Leicester celebrates British Science Week with top five innovations
The University of Leicester is celebrating this year’s theme for British Science Week (5-14 March 2021), ‘Innovating for the Future’, by highlighting the top five innovations pioneered at the University.
Having been at the cutting edge of world-changing research throughout its 100 years, the University of Leicester has played an intrinsic part of some of the most important discoveries and innovations of our time, most notably, the invention of DNA fingerprinting. DNA fingerprinting was invented in 1984 by Professor Sir Alec Jeffreys in the laboratories at the University of Leicester, after he realised variations in human DNA could be detected in the form of mini-satellites. DNA fingerprinting is a technique that simultaneously detects lots of mini-satellites in the genome to produce a pattern unique to an individual.
Professor Philip Baker, Pro-Vice-Chancellor for Research and Enterprise, said: “We are immensely proud to be a leading research-intensive university, and our pioneering work has helped shape the understanding of our world through discovery and endeavour.
“From breaking boundaries in space research to life-saving interventions for patients, research has been an intrinsic part of our success story and will continue to be so in the future.”
1. 3D printed mask that can detect tuberculosis early
A team of researchers led by Professor Mike Barer are revolutionising the way tuberculosis is diagnosed, through the invention of a 3D printed insert added to a simple face mask, which has the potential to save millions of lives across the world every year through early detection of the disease.
Designed and printed at the University, the insert can reliably catch and retain live tuberculosis (TB) bacteria, after a patient who may have symptoms has worn it for 30 minutes. The inserts can be removed safely and tested for the presence of live and dormant TB. In comparison, the current diagnosis of TB through a blood test can take weeks, and cannot differentiate between live and dormant TB.
2. Mercury Imaging X-ray Spectrometer
The MIXS is an X-ray spectrometer carried on board the BepiColombo mission currently en-route to Mercury. It will be able to report on the surface composition of the planet once the craft arrives in orbit in 2025, and forms part of the UK’s scientific contribution to the mission.
MIXS will analyse the surface of the innermost planet by collecting fluorescent X-rays, emitted by rocks after stimulation by high energy solar X-rays. MIXS will measure those solar X-rays allowing the university to calibrate the results. Analysis of the datasets will reveal the chemical composition of the rocks.
3. First ‘virtual asthma patient’ created
Dr Himanshu Kaul has created a ‘virtual asthma patient’ to participate in clinical trials, to help make more accurate and timely predictions around which new drugs are successful and can offer benefits to patients.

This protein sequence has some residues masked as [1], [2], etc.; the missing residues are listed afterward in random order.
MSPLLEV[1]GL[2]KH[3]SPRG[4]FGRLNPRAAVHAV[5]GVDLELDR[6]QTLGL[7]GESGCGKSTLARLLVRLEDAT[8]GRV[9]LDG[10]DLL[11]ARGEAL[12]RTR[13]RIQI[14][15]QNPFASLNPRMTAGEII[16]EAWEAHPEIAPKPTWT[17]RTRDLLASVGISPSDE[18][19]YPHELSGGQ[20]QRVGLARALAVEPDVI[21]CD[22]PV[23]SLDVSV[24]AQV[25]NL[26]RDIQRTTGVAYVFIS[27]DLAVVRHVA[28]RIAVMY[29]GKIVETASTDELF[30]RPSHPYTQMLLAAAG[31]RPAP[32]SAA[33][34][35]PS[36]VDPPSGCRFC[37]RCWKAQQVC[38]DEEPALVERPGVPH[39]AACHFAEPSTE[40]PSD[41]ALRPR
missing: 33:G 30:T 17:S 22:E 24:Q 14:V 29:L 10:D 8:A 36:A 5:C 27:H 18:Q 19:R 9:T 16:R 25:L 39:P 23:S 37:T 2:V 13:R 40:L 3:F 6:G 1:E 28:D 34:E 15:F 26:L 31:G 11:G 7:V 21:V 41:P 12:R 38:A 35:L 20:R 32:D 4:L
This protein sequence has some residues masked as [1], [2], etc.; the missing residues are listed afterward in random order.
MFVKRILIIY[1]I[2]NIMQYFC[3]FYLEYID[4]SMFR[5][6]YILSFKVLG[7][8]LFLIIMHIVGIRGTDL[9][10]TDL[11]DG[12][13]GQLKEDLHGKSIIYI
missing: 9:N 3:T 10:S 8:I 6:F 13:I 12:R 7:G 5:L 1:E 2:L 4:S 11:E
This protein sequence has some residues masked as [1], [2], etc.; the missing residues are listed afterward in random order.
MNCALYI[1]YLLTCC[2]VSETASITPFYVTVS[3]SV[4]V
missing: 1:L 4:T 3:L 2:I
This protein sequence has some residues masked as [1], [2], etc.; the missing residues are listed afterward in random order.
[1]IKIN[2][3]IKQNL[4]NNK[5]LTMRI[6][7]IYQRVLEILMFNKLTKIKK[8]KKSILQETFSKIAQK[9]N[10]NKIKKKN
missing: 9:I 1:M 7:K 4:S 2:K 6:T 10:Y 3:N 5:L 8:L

Using agent-based modelling, Dr Kaul is collaborating with experts from the University’s Schools of Engineering and Mathematics and Department of Respiratory Sciences on his pioneering research project, called ‘The Lung Pharmacome’.
The project aims to produce a working mathematical computer patient model by 2024, with the ambition of conducting patient-specific ‘virtual clinical trials’ by 2025.
The initial area of focus will be lung diseases, specifically asthma and chronic obstructive pulmonary disease, working with the world-leading team at University Hospitals of Leicester NHS Trust.
4. Development of the artificial heart pump
Heart specialists and space scientists developed an artificial heart pump used to treat people with severe heart failure. The left ventricular assist device (LVAD) is often used as a 'bridge to transplant', when patients being considered for a heart transplant are unlikely to survive until a donor heart becomes available.
Heart failure occurs when the muscle has been damaged, for example after a heart attack, and the heart is not pumping blood around the body as well as it should. The LVAD models used to treat patients today are fitted inside the heart and pump blood out into the aorta and saves thousands of lives a year.
5. Tracking the impact of tobacco use on health
The tobacco plant first arrived on Western European shores in the early 16th century, and despite early moral and health objections, it emerged as one of the first truly global, mass consumed commodities. However, little is known about the implications of this rapid diffusion through populations of Western Europe from 1600-1900, and what this means for our health today.
Through the interdisciplinary analysis of archaeological skeletal remains, this four year UKRI-FLF funded project will track the impact of tobacco use on health in the Post-Medieval period. It focuses on changing disease patterns and explores how socio-economic and political priorities that enabled tobacco commodification, have had a lasting legacy on human health. In doing so, this project will provide a deep time perspective on one of the deadliest habits in human history.